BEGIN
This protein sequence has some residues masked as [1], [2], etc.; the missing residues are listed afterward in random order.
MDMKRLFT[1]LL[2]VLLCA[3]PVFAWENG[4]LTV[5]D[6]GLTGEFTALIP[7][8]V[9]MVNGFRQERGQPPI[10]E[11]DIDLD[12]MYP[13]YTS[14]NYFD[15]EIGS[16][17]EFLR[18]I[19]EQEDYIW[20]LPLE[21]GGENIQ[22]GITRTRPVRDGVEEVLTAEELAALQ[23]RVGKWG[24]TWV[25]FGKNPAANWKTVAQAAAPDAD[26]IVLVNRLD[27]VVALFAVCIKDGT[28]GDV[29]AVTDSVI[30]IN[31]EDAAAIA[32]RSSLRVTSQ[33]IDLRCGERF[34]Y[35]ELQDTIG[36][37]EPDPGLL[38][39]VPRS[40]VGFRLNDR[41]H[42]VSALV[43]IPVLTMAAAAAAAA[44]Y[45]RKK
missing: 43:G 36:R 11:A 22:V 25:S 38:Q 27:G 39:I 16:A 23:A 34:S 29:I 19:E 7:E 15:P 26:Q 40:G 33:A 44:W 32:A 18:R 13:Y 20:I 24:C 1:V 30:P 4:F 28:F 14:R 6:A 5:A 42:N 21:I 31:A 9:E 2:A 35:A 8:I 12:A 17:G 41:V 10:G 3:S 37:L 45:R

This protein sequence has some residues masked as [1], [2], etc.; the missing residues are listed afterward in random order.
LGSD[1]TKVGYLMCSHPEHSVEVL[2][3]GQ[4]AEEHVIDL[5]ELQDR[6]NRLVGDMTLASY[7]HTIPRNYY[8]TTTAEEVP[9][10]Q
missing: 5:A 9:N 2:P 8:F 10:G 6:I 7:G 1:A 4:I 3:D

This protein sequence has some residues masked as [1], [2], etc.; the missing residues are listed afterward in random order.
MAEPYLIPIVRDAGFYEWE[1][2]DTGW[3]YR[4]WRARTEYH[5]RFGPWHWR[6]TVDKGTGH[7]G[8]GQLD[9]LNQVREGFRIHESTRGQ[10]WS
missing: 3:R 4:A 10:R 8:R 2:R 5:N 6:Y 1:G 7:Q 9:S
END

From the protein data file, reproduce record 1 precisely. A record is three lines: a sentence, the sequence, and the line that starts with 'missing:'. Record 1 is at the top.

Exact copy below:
This protein sequence has some residues masked as [1], [2], etc.; the missing residues are listed afterward in random order.
MDMKRLFT[1]LL[2]VLLCA[3]PVFAWENG[4]LTV[5]D[6]GLTGEFTALIP[7][8]V[9]MVNGFRQERGQPPI[10]E[11]DIDLD[12]MYP[13]YTS[14]NYFD[15]EIGS[16][17]EFLR[18]I[19]EQEDYIW[20]LPLE[21]GGENIQ[22]GITRTRPVRDGVEEVLTAEELAALQ[23]RVGKWG[24]TWV[25]FGKNPAANWKTVAQAAAPDAD[26]IVLVNRLD[27]VVALFAVCIKDGT[28]GDV[29]AVTDSVI[30]IN[31]EDAAAIA[32]RSSLRVTSQ[33]IDLRCGERF[34]Y[35]ELQDTIG[36][37]EPDPGLL[38][39]VPRS[40]VGFRLNDR[41]H[42]VSALV[43]IPVLTMAAAAAAAA[44]Y[45]RKK
missing: 43:G 36:R 11:A 22:V 25:S 38:Q 27:G 39:I 16:A 23:A 34:S 29:I 19:E 7:E 15:P 26:Q 40:G 33:A 44:W 32:A 18:R 13:Y 20:I 24:C 1:V 30:P 4:F 28:F 14:R 6:A 5:A 42:N 21:I 31:A 9:E 2:A 35:A 8:I 12:A 17:G 41:V 10:G 3:S 37:L 45:R